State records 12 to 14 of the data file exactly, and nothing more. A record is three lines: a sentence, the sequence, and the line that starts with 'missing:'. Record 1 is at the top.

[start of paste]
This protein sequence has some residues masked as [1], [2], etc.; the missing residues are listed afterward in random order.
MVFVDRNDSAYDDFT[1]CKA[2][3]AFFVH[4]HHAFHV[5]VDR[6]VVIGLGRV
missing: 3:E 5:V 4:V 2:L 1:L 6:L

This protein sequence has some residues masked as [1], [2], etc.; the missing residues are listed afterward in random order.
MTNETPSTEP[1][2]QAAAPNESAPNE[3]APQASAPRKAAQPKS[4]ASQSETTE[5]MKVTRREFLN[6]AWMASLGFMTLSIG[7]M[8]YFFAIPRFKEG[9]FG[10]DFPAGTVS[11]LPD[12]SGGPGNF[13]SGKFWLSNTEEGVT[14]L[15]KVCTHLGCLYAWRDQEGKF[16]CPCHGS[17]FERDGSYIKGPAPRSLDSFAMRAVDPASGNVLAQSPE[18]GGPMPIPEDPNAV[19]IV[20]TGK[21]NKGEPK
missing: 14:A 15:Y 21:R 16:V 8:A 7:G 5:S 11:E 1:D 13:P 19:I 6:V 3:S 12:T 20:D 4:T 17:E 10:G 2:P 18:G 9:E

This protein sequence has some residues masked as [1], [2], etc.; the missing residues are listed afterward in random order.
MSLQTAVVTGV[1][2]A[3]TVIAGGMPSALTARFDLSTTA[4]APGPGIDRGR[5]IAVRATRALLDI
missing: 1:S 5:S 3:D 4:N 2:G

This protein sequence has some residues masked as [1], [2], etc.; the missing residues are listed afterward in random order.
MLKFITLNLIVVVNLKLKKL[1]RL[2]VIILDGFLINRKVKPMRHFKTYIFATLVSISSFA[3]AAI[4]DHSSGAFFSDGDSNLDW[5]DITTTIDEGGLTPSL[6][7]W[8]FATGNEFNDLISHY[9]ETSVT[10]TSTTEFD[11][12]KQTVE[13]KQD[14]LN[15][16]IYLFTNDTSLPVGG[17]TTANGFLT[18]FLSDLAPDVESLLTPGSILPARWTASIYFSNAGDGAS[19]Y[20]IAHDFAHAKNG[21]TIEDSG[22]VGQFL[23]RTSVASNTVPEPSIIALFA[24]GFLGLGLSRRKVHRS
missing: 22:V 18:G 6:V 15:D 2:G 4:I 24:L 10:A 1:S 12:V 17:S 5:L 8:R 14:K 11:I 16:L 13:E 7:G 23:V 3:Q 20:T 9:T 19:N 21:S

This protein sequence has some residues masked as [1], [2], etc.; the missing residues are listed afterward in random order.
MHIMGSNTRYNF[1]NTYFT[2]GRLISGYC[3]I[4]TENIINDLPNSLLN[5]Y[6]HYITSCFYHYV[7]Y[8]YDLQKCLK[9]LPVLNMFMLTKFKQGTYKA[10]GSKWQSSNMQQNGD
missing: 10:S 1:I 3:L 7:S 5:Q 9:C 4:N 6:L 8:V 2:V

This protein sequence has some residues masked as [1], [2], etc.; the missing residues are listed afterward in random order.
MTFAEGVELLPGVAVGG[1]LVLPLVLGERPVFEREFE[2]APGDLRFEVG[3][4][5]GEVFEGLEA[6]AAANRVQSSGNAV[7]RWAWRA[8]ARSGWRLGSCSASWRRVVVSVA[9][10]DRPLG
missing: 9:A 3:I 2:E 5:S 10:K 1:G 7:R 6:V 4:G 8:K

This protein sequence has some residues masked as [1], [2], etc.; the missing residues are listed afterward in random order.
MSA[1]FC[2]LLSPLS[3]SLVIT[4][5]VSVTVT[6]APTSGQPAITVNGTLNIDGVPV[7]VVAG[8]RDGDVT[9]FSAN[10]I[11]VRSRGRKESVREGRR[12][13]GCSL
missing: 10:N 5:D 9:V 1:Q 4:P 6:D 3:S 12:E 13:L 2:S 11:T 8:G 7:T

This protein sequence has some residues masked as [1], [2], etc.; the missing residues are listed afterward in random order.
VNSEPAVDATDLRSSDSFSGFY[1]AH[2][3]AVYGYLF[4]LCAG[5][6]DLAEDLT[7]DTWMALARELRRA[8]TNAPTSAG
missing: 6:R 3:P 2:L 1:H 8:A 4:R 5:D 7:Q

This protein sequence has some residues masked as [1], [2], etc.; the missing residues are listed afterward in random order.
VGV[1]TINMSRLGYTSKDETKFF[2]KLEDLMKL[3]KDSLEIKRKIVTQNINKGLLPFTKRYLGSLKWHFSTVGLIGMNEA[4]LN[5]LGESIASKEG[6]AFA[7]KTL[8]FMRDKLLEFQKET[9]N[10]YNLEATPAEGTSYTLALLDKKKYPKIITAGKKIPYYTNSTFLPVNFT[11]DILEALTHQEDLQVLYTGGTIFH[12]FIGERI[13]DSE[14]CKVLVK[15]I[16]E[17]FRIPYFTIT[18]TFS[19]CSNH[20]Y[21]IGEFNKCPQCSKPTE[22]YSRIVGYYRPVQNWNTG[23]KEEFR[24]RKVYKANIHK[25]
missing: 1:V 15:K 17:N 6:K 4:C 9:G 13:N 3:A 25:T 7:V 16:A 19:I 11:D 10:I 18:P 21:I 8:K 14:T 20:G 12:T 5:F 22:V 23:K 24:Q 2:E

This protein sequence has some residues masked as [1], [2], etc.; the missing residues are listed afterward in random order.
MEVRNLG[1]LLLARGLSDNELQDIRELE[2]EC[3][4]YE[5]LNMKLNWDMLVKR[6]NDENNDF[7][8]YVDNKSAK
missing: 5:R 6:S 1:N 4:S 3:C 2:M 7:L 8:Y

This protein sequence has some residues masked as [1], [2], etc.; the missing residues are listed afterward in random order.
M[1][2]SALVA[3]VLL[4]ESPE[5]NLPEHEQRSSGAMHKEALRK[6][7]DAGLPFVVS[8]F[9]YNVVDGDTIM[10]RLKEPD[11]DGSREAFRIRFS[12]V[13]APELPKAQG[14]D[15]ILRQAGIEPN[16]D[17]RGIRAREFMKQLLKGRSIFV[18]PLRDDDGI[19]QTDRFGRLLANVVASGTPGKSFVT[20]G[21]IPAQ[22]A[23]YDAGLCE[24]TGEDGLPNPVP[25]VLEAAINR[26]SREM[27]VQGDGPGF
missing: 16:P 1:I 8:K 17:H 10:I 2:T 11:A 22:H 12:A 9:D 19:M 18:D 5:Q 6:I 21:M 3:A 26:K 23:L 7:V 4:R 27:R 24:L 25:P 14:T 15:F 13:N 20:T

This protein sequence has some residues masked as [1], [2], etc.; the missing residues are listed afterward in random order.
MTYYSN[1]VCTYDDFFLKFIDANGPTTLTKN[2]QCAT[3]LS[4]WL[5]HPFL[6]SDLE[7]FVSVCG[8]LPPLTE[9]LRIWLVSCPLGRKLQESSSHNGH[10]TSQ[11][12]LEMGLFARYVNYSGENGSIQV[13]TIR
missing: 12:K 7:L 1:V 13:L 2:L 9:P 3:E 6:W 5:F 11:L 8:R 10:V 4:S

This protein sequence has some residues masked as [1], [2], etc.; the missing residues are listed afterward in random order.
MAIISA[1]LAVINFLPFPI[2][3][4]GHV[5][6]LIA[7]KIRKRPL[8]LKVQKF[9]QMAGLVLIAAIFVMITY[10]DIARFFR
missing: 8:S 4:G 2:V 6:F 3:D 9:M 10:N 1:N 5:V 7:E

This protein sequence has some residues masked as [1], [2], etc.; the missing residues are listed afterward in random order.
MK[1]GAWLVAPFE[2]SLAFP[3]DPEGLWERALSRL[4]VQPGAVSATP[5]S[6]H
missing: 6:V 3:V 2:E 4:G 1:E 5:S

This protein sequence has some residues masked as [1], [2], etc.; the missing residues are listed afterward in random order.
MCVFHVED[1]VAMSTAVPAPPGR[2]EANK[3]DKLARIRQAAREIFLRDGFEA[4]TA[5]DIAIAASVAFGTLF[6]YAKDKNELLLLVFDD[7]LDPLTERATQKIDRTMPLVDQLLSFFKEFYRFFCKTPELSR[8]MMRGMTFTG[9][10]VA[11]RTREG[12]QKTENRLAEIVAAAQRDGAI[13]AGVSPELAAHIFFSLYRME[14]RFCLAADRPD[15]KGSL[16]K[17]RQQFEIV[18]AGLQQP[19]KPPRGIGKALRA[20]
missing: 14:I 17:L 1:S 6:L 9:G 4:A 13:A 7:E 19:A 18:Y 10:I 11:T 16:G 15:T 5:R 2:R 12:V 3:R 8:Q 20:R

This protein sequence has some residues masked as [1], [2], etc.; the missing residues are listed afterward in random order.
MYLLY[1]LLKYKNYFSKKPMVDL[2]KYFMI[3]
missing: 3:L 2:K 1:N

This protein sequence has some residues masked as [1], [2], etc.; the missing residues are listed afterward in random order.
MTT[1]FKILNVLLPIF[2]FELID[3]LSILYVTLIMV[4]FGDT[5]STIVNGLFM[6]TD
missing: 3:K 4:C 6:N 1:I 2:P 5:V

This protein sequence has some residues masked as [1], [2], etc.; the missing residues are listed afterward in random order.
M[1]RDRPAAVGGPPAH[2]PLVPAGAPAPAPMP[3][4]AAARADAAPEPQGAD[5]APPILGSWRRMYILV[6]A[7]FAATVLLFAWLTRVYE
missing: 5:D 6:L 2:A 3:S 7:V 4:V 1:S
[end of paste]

This protein sequence has some residues masked as [1], [2], etc.; the missing residues are listed afterward in random order.
MTYYSN[1]VCTYDDFFLKFIDANGPTTLTKN[2]QCAT[3]LS[4]WL[5]HPFL[6]SDLE[7]FVSVCG[8]LPPLTE[9]LRIWLVSCPLGRKLQESSSHNGH[10]TSQ[11][12]LEMGLFARYVNYSGENGSIQV[13]TIR
missing: 12:K 7:L 1:V 13:L 2:L 9:P 3:E 6:W 5:F 11:L 8:R 10:V 4:S

This protein sequence has some residues masked as [1], [2], etc.; the missing residues are listed afterward in random order.
MAIISA[1]LAVINFLPFPI[2][3][4]GHV[5][6]LIA[7]KIRKRPL[8]LKVQKF[9]QMAGLVLIAAIFVMITY[10]DIARFFR
missing: 8:S 4:G 2:V 6:F 3:D 9:M 10:N 1:N 5:V 7:E

This protein sequence has some residues masked as [1], [2], etc.; the missing residues are listed afterward in random order.
MK[1]GAWLVAPFE[2]SLAFP[3]DPEGLWERALSRL[4]VQPGAVSATP[5]S[6]H
missing: 6:V 3:V 2:E 4:G 1:E 5:S